From January 1 this year all Indonesian residents (local as well as expatriates) who are registered with the Tax Department through their NPWP no longer have to pay Rp1 million fiscal or exit tax each time they leave Indonesia. Conversely, those who do not have a NPWP registration will have to pay Rp2.5 million fiscal.
The tax laws are such that most working professionals would have a NPWP number by now. This being the case it is an interesting thought experiment on how the removal of fiscal payments would affect domestic tourism in Indonesia.
Unspun suspects that there is a huge number of Indonesian professionals who are comfortable but who are not well off who in the past thronged to Bali for their holidays because they could not or did not want to incur the extra Rp1 million fiscal if they went overseas instead.
But now, with the fiscal removed the rules of the game are changed. Would Bali still beckon to them, or would they flock to somewhere else instead for a change? Nobody seems to have investigated this in depth but Unspun thinks a huge proportion of them will fly elsewhere.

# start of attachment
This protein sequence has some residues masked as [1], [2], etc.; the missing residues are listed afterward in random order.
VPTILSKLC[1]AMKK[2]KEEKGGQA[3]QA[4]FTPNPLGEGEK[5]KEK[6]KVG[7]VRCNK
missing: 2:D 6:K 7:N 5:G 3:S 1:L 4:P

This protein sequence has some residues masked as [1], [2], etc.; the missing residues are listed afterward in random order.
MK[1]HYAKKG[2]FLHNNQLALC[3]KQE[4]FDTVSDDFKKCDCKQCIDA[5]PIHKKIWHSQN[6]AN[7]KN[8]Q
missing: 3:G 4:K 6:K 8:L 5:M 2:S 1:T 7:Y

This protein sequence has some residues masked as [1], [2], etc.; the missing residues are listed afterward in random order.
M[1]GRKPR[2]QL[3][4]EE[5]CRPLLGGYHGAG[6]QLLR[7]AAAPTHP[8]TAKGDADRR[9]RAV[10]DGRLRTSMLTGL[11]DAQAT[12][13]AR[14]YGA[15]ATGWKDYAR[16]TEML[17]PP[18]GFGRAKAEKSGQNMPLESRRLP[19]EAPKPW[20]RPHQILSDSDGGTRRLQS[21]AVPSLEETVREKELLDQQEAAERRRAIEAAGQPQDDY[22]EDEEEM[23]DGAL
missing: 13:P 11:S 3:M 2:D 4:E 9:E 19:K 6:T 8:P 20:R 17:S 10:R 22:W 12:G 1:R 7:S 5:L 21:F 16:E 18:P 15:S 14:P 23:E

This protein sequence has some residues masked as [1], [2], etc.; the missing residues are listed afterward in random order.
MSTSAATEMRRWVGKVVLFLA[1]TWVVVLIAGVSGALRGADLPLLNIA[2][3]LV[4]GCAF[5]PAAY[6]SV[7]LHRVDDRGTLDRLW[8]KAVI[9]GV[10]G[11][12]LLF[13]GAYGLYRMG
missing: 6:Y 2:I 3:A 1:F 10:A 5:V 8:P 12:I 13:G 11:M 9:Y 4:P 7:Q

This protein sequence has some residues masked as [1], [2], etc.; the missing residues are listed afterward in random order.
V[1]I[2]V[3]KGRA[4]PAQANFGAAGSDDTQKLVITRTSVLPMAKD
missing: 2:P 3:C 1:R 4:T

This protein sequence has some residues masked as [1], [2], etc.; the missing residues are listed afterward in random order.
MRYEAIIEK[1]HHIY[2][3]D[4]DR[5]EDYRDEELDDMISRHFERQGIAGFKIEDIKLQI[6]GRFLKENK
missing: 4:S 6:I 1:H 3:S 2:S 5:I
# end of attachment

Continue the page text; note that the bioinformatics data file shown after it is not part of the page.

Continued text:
Of all the destinations made more accessible by the new tax law Malaysia stands to be the biggest winner if its Tourism Ministry can take advantage of the situation.
The reason is simple. Two destinations now are as cheap to fly to as Bali for the Indonesian in Jakarta – Singapore and KL. Singapore (at an exchange rate of S$1- Rp 7,500 or so), however, has gotten very expensive for Indonesians. On the othr hand, terms of hotels, KL is probably cheaper than Bali and travel and food costs there are about par and perhaps a little lover than Bali. What’s stopping many Indonesians from going there is a negative perception that Malaysians are negatively pre-disposed toward Indonesians. If that can be corect and Malaysia can let Indonesians know that they are welcomed there, it would see a great influx of the middle to lower middle market of Indonesian tourists.
It would be interesting too to wonder what the tourism industry in Bali would do as a reaction to this potential threat? Bali has great natural resources but development there is not planned well. It is also not competitive in terms of value for money. So what will they do?